The Global Rundown
California’s Imperial Irrigation District sues over its exclusion from the Colorado River drought contingency plan just as President Donald Trump signs off on it. Farmers suicides are on the rise in India’s drought-stricken Maharashtra state. States provide mixed feedback during a public comment period on revisions to the Water of the United States (WOTUS) rule. Flooding in Iran forces the closure of a dozen oil wells. Flint, Michigan, receives a remaining $77.7 million in federal funding for water infrastructure projects.
“The logic in going forward without IID was that the (drought plan) couldn’t wait for the Salton Sea. This legal challenge is going to put that logic to the test and the focus will now be where it should have been all along — at the Salton Sea.” –Henry Martinez, general manager of California’s Imperial Irrigation District, in reference to a petition against the Colorado River drought contingency plan. The seven Colorado Basin states recently finalized the plan after months of deliberation, and it has since been approved by Congress and President Trump. The plan excluded the IID, however, after the district demanded that the plan include federal funding for restoring the Salton Sea. The IID holds some of the oldest and largest rights to the Colorado River, and is demanding further environmental review of the plan. The Desert Sun
Latest WaterNews from Circle of Blue
U.S. Irrigation Continues Steady Eastward Expansion — Extreme weather and financial pressures nudge farmers toward providing their own rain.
HotSpots H2O: Attack on Libya’s Capital Cuts Off Water for Civilians, Detained Refugees — An outbreak of waterborne diseases may be imminent in Tripoli, Libya’s embattled capital and largest city.
By The Numbers
12,602 Farmer suicides in India in 2015, the last year data was released. The state of Maharashtra accounted for a large portion of the deaths, and a three-year drought has further exacerbated the issue. Widows and other distressed residents are calling on government officials for help in alleviating the state’s recurrent droughts. Bloomberg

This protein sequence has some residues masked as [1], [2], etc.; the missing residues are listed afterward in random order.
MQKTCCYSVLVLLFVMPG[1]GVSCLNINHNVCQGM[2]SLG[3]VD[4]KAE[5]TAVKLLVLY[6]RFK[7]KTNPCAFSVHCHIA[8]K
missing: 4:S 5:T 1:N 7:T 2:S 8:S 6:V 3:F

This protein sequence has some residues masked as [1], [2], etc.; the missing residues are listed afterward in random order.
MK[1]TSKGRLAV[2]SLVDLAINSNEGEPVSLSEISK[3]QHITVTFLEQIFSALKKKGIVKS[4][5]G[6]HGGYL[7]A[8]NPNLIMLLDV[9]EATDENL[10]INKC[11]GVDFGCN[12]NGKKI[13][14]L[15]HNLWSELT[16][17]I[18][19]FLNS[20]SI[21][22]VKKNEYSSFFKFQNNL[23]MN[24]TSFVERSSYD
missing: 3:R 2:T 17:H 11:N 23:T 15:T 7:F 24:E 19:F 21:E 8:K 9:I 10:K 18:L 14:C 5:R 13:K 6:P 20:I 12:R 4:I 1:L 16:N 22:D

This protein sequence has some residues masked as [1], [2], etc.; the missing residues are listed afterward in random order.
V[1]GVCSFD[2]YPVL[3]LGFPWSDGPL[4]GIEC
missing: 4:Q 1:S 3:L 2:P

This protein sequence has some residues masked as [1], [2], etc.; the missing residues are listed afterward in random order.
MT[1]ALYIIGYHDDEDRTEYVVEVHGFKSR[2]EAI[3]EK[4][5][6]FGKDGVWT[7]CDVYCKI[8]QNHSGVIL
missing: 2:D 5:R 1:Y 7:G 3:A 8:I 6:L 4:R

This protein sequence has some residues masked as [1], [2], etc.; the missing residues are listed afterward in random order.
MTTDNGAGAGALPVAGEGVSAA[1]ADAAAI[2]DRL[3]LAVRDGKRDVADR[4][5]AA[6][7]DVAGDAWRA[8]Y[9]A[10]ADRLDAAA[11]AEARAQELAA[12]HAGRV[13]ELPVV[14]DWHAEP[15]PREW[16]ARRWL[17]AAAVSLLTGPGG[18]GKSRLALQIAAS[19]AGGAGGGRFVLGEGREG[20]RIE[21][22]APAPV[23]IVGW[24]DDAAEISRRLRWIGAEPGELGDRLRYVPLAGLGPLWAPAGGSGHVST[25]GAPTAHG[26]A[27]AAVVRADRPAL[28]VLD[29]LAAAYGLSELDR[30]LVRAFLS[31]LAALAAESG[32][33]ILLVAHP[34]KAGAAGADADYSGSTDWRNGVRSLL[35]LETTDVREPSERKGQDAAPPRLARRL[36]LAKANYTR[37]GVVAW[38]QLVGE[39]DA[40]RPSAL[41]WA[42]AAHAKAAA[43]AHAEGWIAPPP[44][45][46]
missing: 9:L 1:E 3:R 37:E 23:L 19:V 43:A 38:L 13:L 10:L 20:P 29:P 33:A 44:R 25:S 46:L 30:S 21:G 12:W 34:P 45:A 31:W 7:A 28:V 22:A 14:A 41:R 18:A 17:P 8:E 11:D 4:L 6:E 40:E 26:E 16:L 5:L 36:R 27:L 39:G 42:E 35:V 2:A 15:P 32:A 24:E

$77.7 million Amount of federal funding released to Flint, Michigan, for water infrastructure improvements. The funds are part of a $120 million loan granted to the city in 2017. The first part of the funding was used to improve pipelines, pump stations, water meters, and water quality monitoring. MLive
In context: Circle of Blue’s coverage of the Flint water crisis.
Science, Studies, and Reports
The public comment period for an EPA proposal on minimizing protections under the Waters of the United States (WOTUS) rule ended on Monday. States were divided in their reaction to the proposal–fourteen states and the District of Columbia argued that the changes would end federal protection of half of wetlands across the country, while another 17-state group said the changes would provide relief for farmers and foster economic growth. Reuters
On the Radar
Iran shut down 10 to 12 oil wells in the flood-hit Khuzestan province on Wednesday, according to local media, causing daily crude oil output to drop by 15,000 to 20,000 barrels per day. Iran is enduring its worst flooding in decades and has sustained an estimated $2.5 billion in damages. Reuters
Kayla Ritter is a recent graduate of Michigan State University, where she studied International Relations and Teaching English to Speakers of Other Languages. She is currently based in Manton, Michigan. Kayla enjoys running, writing, and traveling. Contact Kayla Ritter